While many patients don’t expect to have a conversation about diabetes when in for a dental checkup or cleaning, the diagnosing and screening for the disease may become more common than you’d think.
In a recent study published in the Journal of the Irish Dental Association, researchers from the Dublin Dental University Hospital suggest that more dentists should include diabetes screening as part of routine dental exams.
So what could be going on in our mouths that serve as a warning sign for diabetes that dentists could easily spot? In this post by Sandy Oregon dentist Dr Conklin at Sandy Family Dentistry we will find out.
Besides the more obvious symptoms of high blood-sugar that include lethargy, increased thirst, increased urination and unexplained weight loss, diabetes also presents itself as various oral symptoms that can be easily detected during a routine dental exam that might suggest undiagnosed diabetes.
The more common sign that points towards diabetes is gum disease, both the mild form of the disease (gingivitis) and the more aggressive form called periodontitis. Adults have three times greater the risk of developing periodontitis if they also suffer from diabetes. At first, individuals with diabetes begin to develop gingivitis before the disease progresses to periodontitis, typically at a rate that mirrors how rapidly their blood-sugar control worsens.
One of the links between diabetes and a decline in oral health is the effect the disease can have on the mouth. Diabetes can cause dry mouth as a symptom of the disease. Dry mouth increases the risk of tooth decay and the development of gum disease. Diabetes can also cause the fungus Candida albicans – which lives naturally in the mouth – to grow out of control due to a combination of impaired white blood cell function and high sugar content in saliva.
Patients that experience a frequent unpleasant burning sensation in the mouth may be noticing a sign of chronically elevated blood sugar. This symptom has been linked to nerve damage, one of the complications of chronic diabetes. Frequent oral ulcers, recurrent dental abscesses and frequent herpes infections are other signs that signal the possibility of diabetes.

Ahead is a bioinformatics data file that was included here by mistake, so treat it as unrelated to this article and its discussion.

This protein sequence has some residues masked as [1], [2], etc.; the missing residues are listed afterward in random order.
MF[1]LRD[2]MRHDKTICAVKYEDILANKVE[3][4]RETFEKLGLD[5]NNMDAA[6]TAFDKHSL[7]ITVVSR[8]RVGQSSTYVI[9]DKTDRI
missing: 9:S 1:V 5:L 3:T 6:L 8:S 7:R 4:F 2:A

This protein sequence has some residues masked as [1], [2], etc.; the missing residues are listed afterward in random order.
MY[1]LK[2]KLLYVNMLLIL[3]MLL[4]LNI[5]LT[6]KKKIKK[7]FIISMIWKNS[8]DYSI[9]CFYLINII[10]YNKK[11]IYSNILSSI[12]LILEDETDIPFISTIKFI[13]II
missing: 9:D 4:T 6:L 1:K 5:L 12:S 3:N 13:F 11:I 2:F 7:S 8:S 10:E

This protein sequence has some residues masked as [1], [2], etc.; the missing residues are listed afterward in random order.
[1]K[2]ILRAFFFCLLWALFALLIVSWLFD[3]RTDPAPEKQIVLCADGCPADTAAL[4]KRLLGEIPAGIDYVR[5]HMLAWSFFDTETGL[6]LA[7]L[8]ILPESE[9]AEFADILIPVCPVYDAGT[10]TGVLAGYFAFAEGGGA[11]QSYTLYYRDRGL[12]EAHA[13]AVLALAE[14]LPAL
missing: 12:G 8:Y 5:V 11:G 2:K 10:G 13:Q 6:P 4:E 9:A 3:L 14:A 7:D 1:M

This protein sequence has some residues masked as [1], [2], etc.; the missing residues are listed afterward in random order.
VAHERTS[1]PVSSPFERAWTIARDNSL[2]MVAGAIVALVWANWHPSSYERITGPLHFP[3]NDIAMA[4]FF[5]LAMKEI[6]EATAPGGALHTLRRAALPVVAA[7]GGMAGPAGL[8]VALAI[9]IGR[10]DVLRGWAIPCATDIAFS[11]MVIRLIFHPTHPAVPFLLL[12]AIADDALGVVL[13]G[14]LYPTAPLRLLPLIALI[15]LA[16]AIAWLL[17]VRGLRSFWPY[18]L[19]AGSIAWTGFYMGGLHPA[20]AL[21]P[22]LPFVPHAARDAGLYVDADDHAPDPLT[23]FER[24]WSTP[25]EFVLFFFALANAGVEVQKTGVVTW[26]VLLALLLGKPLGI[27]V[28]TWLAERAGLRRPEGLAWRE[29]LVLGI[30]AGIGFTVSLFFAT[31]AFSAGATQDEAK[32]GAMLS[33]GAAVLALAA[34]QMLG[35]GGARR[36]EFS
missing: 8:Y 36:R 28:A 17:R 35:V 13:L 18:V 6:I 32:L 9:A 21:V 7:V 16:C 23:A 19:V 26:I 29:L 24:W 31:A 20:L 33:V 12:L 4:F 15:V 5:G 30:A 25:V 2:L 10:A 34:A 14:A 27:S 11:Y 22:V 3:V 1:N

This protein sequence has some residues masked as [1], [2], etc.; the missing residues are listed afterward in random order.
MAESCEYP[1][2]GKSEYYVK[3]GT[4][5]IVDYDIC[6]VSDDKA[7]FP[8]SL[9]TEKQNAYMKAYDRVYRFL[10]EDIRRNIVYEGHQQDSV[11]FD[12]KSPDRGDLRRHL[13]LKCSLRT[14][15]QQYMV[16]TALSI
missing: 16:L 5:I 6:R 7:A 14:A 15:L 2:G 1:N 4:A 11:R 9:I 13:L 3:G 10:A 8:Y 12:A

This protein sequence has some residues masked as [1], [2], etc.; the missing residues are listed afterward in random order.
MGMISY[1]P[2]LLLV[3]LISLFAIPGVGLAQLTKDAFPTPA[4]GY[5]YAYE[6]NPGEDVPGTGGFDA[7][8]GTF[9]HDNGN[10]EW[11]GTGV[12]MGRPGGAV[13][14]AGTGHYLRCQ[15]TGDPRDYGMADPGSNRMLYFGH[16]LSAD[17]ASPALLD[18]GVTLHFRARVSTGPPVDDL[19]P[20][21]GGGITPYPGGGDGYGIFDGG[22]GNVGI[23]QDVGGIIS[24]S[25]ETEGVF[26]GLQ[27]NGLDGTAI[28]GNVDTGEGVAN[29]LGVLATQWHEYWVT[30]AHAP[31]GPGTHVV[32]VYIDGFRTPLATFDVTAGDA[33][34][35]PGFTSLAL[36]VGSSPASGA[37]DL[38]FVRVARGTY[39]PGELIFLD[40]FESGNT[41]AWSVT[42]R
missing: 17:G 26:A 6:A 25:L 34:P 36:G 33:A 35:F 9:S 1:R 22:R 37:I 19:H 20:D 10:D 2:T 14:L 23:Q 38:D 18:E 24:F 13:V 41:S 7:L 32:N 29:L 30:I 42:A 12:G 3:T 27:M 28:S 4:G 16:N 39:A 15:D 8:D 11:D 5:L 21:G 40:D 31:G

Of course simply observing a number of random clinical signs does not, in of itself, constitute a formal screening process. Some form of reliable and inexpensive standardized test is needed before a dentist can make any concrete diabetes diagnosis.
Fortunately, it happens that glucose levels in the blood obtained through the mouth compare comparably with glucose levels found in blood from a finger prick or the vein.
A miniscule amount of blood is all that is needed, with research showing that roughly 85 percent of patients are capable of providing enough blood for a successful glucose measurement from the mouth.
According to researches, pulling a blood sample from gum tissue involves isolating a suitable tooth, probing the surrounding pocket with light pressure and then placing a test strip directly to the probed gum tissue. The strip is then placed into a machine that provides a reading within a few seconds.
Considering that a large percentage of patients suffering from diabetes live with the disease for years before receiving a diagnosis, researchers hope a new standardized test performed by dentists could help to dramatically lower that number and protect the health of millions of patients in the future.